How to QT an Anemone?

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Hi All,

I just came into ownership of a nice nennie from a LFS... How do you guys normally QT your nennies?
Any advice will be appreciated!

Thanks!
 

hotdog83

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Two weeks in a tank without any fish to make sure most latent fish diseases that might be on the nenny dies out.
 
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Sweet, Thanks!

If the tank had fish but they were removed, would the two weeks start from then? Or does it need to stay for longer?
 

hotdog83

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If you want to eliminate white spot, it will have to be 3 months, but for other diseases like velvet and brooklynella, 2 weeks is normally enough for them to die out due to no fish present. In the end you need to chase fish immunity, as opposed to a completely disease free tank, it is impossible to eliminate each and every disease from your tank, so irrespective of how long you qt, something will kill your fish if water quality is not good and they are stressed.
 

RiaanP

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If nennie is on a rock, yes, WS can sit on the rock

WS form that cyst normaly within the substrate, but any hard surface would do. Including heaters and pumps.
 

RiaanP

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  • Tomont: The “encysted stage” which sticks to rocks, shells, substrate - and even possibly corals/inverts. Tomonts produce “daughter” tomites, which are then released into the water column as theronts.
from
https://www.reef2reef.com/threads/ich-cryptocaryon-irritans.191226/

Will not sit on soft tissue of an anemone. Can be on corals like frogspawns, but on the hard structure, not on the soft flesh.
 

hotdog83

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To be honest, I disagree with @RiaanP, it can stick to any surface, there is even a theory that it can survive inside a fish's gut through multiple treatments, and a possible reason why it appears again even after a fallow period and quarantine. But anyway, the goal in the end should not be to eradicate white spot, as it is impractical for most hobbyists to QT corals and anemones for 3 months plus.
 

RiaanP

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Ok, I have not redone my whitespot research the last 3 or 4 years. From when I did my read ups, the WS after dropping off, will crawl around on substrate looking for a place to turn into a solid hard casing.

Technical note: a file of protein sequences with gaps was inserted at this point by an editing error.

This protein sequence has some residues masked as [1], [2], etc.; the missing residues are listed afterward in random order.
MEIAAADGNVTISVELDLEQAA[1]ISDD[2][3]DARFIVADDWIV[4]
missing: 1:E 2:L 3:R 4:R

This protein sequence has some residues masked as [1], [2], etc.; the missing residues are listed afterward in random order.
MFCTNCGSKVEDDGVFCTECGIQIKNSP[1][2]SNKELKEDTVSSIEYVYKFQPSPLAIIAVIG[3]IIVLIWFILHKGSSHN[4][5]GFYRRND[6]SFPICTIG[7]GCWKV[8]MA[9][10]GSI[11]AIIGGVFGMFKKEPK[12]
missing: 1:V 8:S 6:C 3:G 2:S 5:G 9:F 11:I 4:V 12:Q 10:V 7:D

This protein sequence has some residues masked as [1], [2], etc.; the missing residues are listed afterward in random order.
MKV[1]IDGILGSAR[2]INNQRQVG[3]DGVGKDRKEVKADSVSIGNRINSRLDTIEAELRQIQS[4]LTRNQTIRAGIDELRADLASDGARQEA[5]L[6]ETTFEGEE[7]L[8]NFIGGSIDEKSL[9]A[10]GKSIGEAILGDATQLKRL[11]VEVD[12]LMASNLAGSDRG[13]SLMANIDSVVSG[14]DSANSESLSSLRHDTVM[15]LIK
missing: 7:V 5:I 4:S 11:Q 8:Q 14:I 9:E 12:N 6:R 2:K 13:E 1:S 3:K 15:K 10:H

For me, once the WS encysts, and if on the soft tissue of an anemone, the normal movement, shrinking at night, inflating daytime of the anemone should dislodge it and the cysts would drop to the substrate. I got no proof, just my logical thinking trying to work it out. Other corals with hard skeleton would be able to carry the hosts on the hard portions.

Anyway, after 2 weeks with temperature of around 25 Celcius, the cysts would have hatched by now looking for a host fish that is not there.

I do agree that overly extended QT periods is not good either.
 

hotdog83

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Ok, I have not redone my whitespot research the last 3 or 4 years. From when I did my read ups, the WS after dropping off, will crawl around on substrate looking for a place to turn into a solid hard casing.

For me, once the WS encysts, and if on the soft tissue of an anemone, the normal movement, shrinking at night, inflating daytime of the anemone should dislodge it and the cysts would drop to the substrate. I got no proof, just my logical thinking trying to work it out. Other corals with hard skeleton would be able to carry the hosts on the hard portions.

Anyway, after 2 weeks with temperature of around 25 Celcius, the cysts would have hatched by now looking for a host fish that is not there.

I do agree that overly extended QT periods is not good either.
I agree the chances are slim that they are carried into the tank on soft tissue, but chances are not 0%. Also agree, 2 weeks normally enough for the majority of ws to complete life cycle, from what I've seen in my tank, it is around 10 days between outbreaks.
 
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I would not place an anemone in quarantine.

The majority of tanks would not have sufficient light and flow for this.

And why stress a sensitive animal out even more ?

Pop him straight in the tank (after acclimatizing - very sensitive to changes in salinity.)
 

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